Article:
How You Can Benefit from Crowdsourcing

The days are long gone when the only way to build your business was by hiring full time employees. Now there are so many more choices. Many employees are interested in part-time work. Some prefer to work virtually, which frees a company up from being limited to local talent. And then there’s crowdsourcing, a whole new way to tap into talented labor on a project-by-project basis.

Crowdsourcing is a special way to outsource a task. With outsourcing, you know exactly who will be doing the task. With crowdsourcing, you don’t; people just show up and contribute. Wikipedia calls it “distributed problem-solving.”

99 Designs

A great example of crowdsourcing is 99 Designs. When are dozens of heads better than one? One answer is when designing a logo. Even if you’re perfect at hiring an artist, how do you know whether you’ll like what that one individual person comes up with? You don’t.

Enter 99 Designs to the rescue. You get to choose how much you’ll pay for the project you have in mind. Then you post your project to the site, and the magic starts. Dozens of graphic artists will submit their designs for you to consider.

There are about four steps to the process where you gradually eliminate the designs you don’t like and keep the ones you do. You can request changes of the artists during the process. The best part is that you get to see far more designs than you would have if you had hired only one artist to do your logo.

How do the contributors get paid? Only the artist whose design was accepted got paid. In effect, it’s also a competition.


Another place where the wisdom of the crowd is more powerful than one person is in research and development. InnoCentive is a site where companies can post major R&D challenges such as how to collect rainwater in a third world country. Solvers can submit their solutions, and the reward is not only good money, but the opportunity to contribute a new idea or invention that helps the world. For people who like brain teasers, it’s far better than crossword puzzles.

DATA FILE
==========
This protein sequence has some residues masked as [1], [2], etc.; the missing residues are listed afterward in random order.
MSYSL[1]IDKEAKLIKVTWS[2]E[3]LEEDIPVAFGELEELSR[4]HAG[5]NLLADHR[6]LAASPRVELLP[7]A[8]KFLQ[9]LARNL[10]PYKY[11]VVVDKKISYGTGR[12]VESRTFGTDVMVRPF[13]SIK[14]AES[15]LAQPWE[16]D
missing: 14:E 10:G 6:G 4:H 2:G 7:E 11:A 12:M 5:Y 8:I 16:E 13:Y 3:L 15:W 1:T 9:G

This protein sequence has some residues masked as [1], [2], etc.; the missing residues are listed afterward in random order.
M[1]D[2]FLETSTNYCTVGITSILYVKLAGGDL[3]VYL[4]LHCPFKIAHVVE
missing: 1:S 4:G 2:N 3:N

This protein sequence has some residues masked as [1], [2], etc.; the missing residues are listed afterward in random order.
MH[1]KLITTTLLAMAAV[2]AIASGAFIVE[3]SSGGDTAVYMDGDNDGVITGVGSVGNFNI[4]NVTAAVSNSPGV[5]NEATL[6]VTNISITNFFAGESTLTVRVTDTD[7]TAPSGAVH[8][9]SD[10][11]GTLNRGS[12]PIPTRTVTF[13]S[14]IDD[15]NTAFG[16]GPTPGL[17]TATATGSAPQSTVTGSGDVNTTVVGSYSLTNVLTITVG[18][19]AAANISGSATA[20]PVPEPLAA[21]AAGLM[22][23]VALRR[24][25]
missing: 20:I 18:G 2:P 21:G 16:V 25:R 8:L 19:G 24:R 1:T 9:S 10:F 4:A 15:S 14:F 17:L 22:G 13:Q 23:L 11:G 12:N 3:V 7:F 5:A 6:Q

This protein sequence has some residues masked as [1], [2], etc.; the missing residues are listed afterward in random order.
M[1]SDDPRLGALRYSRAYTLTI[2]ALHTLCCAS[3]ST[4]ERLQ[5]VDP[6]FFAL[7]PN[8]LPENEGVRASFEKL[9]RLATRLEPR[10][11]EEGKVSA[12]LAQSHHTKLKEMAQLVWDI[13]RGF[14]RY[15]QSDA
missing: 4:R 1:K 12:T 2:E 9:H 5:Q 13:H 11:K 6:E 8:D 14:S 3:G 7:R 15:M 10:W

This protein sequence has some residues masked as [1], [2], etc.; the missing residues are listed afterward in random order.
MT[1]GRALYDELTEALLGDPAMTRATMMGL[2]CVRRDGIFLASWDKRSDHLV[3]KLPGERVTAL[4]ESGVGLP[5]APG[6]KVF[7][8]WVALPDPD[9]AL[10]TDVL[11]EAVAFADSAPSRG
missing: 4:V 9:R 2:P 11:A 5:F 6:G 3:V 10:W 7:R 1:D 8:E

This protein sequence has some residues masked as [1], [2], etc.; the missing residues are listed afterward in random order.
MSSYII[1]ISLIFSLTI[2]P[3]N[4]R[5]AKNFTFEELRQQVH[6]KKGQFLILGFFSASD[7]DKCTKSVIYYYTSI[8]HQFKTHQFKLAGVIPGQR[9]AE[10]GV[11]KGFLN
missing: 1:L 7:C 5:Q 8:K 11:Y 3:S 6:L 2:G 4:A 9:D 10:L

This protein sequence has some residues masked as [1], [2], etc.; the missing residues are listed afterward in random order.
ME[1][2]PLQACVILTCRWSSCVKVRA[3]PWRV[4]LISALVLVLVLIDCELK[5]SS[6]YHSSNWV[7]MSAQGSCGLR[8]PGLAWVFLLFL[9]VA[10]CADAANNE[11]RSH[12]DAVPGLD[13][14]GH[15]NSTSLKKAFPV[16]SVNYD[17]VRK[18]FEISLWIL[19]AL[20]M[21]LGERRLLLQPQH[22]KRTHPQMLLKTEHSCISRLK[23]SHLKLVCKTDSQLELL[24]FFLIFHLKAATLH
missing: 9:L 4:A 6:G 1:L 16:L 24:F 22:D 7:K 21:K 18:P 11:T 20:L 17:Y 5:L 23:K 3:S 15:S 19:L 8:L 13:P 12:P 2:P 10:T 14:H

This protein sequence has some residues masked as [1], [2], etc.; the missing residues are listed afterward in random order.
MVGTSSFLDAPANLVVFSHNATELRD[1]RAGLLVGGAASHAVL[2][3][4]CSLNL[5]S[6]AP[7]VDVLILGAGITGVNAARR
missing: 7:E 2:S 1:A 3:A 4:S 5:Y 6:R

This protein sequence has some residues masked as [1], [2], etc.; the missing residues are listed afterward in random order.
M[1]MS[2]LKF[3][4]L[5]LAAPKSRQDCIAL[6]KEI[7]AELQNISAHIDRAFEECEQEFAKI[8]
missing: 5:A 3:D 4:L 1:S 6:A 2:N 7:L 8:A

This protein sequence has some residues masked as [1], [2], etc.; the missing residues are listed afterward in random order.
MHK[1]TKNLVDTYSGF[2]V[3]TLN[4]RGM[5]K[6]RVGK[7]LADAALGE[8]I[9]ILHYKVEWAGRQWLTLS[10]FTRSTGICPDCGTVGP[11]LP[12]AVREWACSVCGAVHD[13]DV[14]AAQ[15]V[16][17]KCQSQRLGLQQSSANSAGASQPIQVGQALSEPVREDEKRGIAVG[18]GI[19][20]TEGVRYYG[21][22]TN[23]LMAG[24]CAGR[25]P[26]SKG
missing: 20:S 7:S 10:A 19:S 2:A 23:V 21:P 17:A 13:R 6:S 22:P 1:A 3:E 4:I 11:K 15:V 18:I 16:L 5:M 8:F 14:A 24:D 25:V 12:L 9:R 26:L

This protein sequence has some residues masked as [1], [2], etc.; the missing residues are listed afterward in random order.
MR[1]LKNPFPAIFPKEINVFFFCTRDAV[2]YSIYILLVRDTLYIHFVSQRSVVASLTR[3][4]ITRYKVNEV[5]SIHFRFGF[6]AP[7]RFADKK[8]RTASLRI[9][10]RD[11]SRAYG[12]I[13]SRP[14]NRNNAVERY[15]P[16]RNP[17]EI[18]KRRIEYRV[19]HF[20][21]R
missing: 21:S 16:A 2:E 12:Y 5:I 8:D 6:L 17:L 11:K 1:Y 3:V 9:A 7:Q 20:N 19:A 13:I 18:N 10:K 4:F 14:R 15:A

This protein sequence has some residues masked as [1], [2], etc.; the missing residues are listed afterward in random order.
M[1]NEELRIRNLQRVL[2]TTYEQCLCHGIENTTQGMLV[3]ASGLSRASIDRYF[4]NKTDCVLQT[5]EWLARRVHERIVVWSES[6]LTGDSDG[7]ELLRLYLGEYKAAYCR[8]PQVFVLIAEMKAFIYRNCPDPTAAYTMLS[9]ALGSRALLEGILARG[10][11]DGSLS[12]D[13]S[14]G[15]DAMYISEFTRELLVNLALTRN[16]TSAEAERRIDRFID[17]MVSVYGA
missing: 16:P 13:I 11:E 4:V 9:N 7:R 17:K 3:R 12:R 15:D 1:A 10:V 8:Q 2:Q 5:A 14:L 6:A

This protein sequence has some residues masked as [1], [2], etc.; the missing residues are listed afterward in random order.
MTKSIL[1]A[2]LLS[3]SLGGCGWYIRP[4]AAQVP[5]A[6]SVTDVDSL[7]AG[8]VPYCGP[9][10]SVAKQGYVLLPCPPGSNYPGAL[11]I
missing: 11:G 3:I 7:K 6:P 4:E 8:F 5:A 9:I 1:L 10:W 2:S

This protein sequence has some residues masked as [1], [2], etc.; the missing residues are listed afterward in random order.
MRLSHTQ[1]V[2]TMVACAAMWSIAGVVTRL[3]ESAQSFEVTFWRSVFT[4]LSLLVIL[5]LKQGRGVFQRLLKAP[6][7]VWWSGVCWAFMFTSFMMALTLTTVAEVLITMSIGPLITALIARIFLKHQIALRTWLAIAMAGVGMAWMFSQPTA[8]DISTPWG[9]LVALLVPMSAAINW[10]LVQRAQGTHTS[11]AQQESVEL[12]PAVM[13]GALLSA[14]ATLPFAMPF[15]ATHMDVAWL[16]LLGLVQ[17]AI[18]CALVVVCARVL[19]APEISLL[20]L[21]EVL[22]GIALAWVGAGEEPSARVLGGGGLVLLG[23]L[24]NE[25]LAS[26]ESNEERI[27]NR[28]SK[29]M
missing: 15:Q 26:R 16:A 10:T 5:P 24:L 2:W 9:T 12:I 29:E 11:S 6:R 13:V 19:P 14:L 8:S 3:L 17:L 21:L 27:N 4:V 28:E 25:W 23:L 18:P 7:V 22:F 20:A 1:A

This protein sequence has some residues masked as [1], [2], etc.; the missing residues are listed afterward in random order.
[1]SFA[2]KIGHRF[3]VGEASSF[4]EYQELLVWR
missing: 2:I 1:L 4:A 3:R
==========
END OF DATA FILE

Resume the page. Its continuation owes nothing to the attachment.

Mechanical Turk

Got thousands of small tasks, such as looking up an address on a website? You can get help through Amazon’s Mechanical Turk, one of the original crowdsourcing sites. It allows companies to get high volume repetitive tasks done by numerous people. Workers take the volume of tasks they can do, and the task gets done.


My Arlington, Texas-based artist first told me about Dreamstime. If you need to illustrate an article or website and do not want to take the picture yourself, you can access a database of millions of photographs (called stock photography) where you can purchase usage rights to the photo. As few as 5-10 years ago, I would pay up to $1,000 for this type of artwork for about 5 or so photos. Now the process averages less than $5 and often only $1. The “crowd” of contributors not only makes selection amazing; it’s lowered price.

Even Getty Images, the company I used to pay hundreds per photo to, has bought, a site competitive (and a little more pricey) with Dreamstime. If you can’t beat ‘em, buy ‘em.

A World of Labor

Crowdsourcing is one of many newer options to tap into talented labor and get stuff done in your business. The secret is to discover which tasks it’s best suited for and get those tasks prepared for crowdsourcing.

Since labor costs vary all over the world, crowdsourcing levels the playing field for many people in remote or depressed areas. There are literally no country borders when it comes to crowdsourcing. As a matter of fact, the person who completed the logo was from Eastern Europe, where the fee that was paid (a few hundred dollars) was a huge amount of money for him.

Add crowdsourcing to your list of tricks you can pull out of your hat when you need the wisdom of the crowd.